Estaba feliz de vacaciones, pero pronto se acabaron. (I was happy during vacation, but it quickly came to an end.)

Past Participle

The past participle isn’t exactly a tense, but it’s still something you’ll need to learn how to form to use compound tenses (formas compuestos) in Spanish. It’s used in several different ways in Spanish, including as an adjective, a noun, and in conjunction with other verbs.

We’ll focus on the compound usage with other verbs to talk about actions/events that occurred in the past. The past participle always follows another conjugated verb and is typically used with perfect tenses.

Había escrito dos cartas. (I had written two letters.)

In the example above, había is the yo form of the verb haber, which is commonly used as an auxiliary or “helping” verb. Together with the past participle of escribir (escrito), they form the pluscuamperfecto, which is used to talk about events that had already happened before another event in the past (see “Past Perfect” below for more).

The construction of this sentence is very similar to English, which also uses “to have” (haber) as an auxiliary verb in addition to the past participle “written.”

To form the past participle of the verb, simply drop the -ar, -ir, or -er ending, and add the appropriate ending:

-AR verbs-IR/-ER verbs
ex: olvidar = olvidadoex: partir = partido

A few common irregular past participles:

Escribir = escrito Romper = roto Volver = vuelto Morir = muerto Hacer = hecho

Tenses That Use the Past Participle

Several of the perfect past tense options that you’ll see below use the past participle:

Pablo ha escrito dos cartas. [pretérito perfecto compuesto] (Pablo has written two letters.)

Pablo había escrito dos cartas. [pluscuamperfecto] (Pablo had written two letters.)

Pablo hubiera escrito dos cartas… [pluscuamperfecto de subjuntivo] (Pablo would have written two letters…)

Pablo habrá escrito dos cartas. [condicional compuesto] (Pablo will have written two letters.)

Past Conditional

To talk about the way things may have turned out differently if something had happened in the past, the conditional form of the verb haber is combined with the past participle.

Te lo habría dicho, pero no me dejaste hablar. (I would have told you, but you didn’t let me speak.)

[conditional perfect haber + past participle decir, indicative preterite (past tense)]

You can even combine the past conditional with a present participle (equivalent to the verb form ending in -ing in English, or -ando/-iendo in Spanish) in a situation like the one in the conversation at the beginning of this guide:

Habría seguido estudiando francés… (I would have continued studying French…)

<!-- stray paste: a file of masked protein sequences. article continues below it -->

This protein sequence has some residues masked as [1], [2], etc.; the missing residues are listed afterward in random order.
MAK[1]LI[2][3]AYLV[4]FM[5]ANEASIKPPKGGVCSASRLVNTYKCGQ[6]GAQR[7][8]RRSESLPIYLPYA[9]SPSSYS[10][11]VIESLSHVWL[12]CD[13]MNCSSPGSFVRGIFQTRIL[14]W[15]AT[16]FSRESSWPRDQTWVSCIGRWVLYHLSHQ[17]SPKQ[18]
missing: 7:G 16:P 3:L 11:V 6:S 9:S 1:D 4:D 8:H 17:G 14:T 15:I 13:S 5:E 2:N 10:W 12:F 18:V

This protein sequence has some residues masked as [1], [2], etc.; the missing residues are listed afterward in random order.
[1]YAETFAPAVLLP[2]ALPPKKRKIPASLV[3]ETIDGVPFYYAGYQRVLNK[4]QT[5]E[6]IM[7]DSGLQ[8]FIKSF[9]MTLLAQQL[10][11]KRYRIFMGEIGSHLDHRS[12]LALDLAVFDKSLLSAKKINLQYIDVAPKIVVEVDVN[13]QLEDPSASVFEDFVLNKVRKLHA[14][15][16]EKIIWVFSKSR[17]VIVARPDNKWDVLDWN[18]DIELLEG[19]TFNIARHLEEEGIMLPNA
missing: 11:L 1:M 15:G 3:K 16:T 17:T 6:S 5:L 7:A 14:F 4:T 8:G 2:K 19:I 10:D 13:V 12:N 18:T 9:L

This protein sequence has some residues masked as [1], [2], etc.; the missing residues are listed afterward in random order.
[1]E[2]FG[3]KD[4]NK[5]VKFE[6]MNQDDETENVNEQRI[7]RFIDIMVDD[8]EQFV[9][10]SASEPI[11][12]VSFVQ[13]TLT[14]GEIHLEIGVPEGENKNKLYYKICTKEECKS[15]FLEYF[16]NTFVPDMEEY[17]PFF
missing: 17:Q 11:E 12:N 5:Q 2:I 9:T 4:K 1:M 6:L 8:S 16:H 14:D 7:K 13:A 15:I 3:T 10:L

There are also a few other specific situations which require other coordinating tenses, which you can read more about here.

waiting by lake

I’ve Been Waiting for a Tense Like You: Present Perfect

Why are we talking about the present in this past tense guide? The preterite perfect, or pretérito perfecto, is used to talk about actions that began in the past but that are continuous, or still hold some relevance to the present. The pretérito perfecto uses the auxiliary verb haber in the present tense with the past participle.

Haber (Present Tense)

yo henosotros hemos
hasvosotros habéis
usted, él, ella haustedes, ellos, ellas han

It’s clear from the use of this tense that Guadalupe has lived in Colombia (in the past) and continues to live there now.

Guadalupe ha vivido en Colombia durante dos años. (Guadalupe has lived in Colombia for two years.)

You can also combine the present perfect with a present participle (-ing in English, -ando/-iendo):

He estado aquí esperando durante dos horas y no viene nadie, así que me voy. (I have been waiting here for two hours and nobody has turned up, so I’m leaving now.)

Imperfect Subjunctive

The subjunctive is used in Spanish to discuss emotions, beliefs, desires, opinions, doubts, and “if” statements expressing possibility. When any of the above topics took place in the past, a past form of the subjunctive is needed; enter imperfect subjunctive.

La profesora me pidió que hiciera los ejercicios. (The teacher asked me to do the exercises.)

The most common occurrence of “imperfecto de indicativo” + “imperfecto de subjuntivo” is in past tense sentences with a negative introduction.

No creía [imperfect] que él se atreviera [imperfect subjunctive] a decírmelo. (I didn’t think he would dare to say that to me.)

Notice that you can still talk about your present opinions/feelings about past actions or events.

Estoy [present] triste porque la profesora me pidió que hiciera [imperfect subjunctive] los ejercicios. (I am sad because my professor asked me to do the exercises.)

To conjugate the imperfect subjunctive, start with the ellos form of the preterite.